Every writer has themes and issues and things that attract them to the ideas they have. Ways they execute those ideas. With my paranormal/urban fantasy hat on, I'm finding that I'm drawn to open worlds far more than closed ones. (An open world, for my purposes being one where the supernatural element isn't a secret and closed one where it is. Harry Potter is a closed world, the muggles don't know about the wizards. Something like X-Men is open, everyone knows there are mutants). As a sweeping generalisation, I'd say that until a few years ago, a lot of paranormal romance dealt with closed worlds but as urban fantasy has really taken off, open worlds are becoming more common.
There's nothing wrong with one or the other but I prefer the tensions in "what happens when you throw x and y and z together and they have to deal" to the tensions in "we have to remain hidden". Maybe it's because I read so much fantasy growing up but I like the "what ifs" and "how does that change things" of warping our world by throwing various critters and powers into the mix. It's more interesting to me than "we're a big mysterious secret and have to keep it that way". YMMV : )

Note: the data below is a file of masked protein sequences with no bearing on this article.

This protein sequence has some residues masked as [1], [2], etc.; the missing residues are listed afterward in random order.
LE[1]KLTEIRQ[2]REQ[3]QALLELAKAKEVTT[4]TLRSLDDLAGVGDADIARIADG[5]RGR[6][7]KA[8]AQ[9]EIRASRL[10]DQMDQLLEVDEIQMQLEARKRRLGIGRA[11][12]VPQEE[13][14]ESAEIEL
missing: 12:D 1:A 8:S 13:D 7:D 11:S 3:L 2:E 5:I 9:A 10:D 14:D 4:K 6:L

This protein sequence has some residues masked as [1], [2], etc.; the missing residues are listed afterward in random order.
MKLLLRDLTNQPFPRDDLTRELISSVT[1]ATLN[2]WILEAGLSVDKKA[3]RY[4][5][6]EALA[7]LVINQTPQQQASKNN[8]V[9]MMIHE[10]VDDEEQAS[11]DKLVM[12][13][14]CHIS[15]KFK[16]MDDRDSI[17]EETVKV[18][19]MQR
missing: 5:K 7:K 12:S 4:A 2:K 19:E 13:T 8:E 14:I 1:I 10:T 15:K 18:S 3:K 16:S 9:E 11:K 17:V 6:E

I do have a couple of closed world ideas but I was thinking about it the other day and I think part of the reason they're still in the idea pile, even the one with the completely killer opening scene that I adore, is because they're closed worlds and that just doesn't make the girls prick up their ears quite as much. Hopefully I'll figure out how to change that at some point. Because they're both cool ideas.
And now, here's tonight's progress report.
Progress - Lily
New pages - Five (I've hit 90 pages, woohoo. Closing in on that first hundred and probably about a quarter done with my draft)
Intriguing things - Sneakiness
Annoyances - Low annoyance factor tonight
Linear/non-linear - Non
Music - Soundtrack
Location - The desk. Word and Think.
Taking care of Mel - Post work catnap to restore the brain.
Muse food - Reading about gorgeous messed up red headed boys in Corambis and Julie Anne Long's The Perils of Pleasure.